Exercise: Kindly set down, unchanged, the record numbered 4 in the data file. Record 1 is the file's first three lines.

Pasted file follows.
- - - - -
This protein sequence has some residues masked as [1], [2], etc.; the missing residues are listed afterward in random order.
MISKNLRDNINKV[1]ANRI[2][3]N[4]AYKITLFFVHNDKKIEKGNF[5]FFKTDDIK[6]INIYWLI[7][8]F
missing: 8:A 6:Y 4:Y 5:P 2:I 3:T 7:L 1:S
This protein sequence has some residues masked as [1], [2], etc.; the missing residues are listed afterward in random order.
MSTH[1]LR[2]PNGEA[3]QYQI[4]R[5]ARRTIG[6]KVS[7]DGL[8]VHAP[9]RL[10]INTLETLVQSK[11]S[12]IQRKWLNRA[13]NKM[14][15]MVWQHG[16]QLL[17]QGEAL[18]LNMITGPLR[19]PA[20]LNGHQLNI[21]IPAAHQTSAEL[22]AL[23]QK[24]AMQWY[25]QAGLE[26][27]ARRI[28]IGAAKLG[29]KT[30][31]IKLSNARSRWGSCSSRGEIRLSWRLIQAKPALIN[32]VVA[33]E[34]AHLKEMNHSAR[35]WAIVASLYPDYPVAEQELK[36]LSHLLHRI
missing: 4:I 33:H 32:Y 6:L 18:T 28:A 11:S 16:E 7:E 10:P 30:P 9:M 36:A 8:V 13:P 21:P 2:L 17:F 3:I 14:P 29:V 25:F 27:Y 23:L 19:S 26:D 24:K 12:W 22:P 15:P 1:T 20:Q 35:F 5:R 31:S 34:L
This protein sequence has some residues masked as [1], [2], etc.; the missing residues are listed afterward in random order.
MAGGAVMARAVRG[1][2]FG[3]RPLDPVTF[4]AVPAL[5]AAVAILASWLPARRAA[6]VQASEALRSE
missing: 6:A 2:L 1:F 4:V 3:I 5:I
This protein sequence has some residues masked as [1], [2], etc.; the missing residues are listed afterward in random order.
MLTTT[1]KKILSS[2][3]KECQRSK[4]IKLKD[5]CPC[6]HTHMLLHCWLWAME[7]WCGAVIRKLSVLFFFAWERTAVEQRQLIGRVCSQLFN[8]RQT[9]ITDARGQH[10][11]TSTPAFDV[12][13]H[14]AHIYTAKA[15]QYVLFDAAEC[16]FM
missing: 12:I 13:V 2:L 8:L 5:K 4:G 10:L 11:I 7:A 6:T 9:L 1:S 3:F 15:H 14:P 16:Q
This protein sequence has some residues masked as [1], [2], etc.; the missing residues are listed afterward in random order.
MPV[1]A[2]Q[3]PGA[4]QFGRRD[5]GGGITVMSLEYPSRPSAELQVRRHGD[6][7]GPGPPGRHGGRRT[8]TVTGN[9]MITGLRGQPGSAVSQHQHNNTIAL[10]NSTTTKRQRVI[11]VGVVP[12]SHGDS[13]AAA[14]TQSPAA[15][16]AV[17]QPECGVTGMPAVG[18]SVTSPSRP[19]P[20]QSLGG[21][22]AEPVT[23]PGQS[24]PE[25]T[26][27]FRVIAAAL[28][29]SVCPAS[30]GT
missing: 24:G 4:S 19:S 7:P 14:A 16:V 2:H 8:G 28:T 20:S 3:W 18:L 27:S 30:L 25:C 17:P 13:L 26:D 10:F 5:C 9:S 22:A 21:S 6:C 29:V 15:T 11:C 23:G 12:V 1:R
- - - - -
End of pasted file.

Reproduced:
This protein sequence has some residues masked as [1], [2], etc.; the missing residues are listed afterward in random order.
MLTTT[1]KKILSS[2][3]KECQRSK[4]IKLKD[5]CPC[6]HTHMLLHCWLWAME[7]WCGAVIRKLSVLFFFAWERTAVEQRQLIGRVCSQLFN[8]RQT[9]ITDARGQH[10][11]TSTPAFDV[12][13]H[14]AHIYTAKA[15]QYVLFDAAEC[16]FM
missing: 12:I 13:V 2:L 8:L 5:K 4:G 10:L 11:I 7:A 6:T 9:L 1:S 3:F 15:H 14:P 16:Q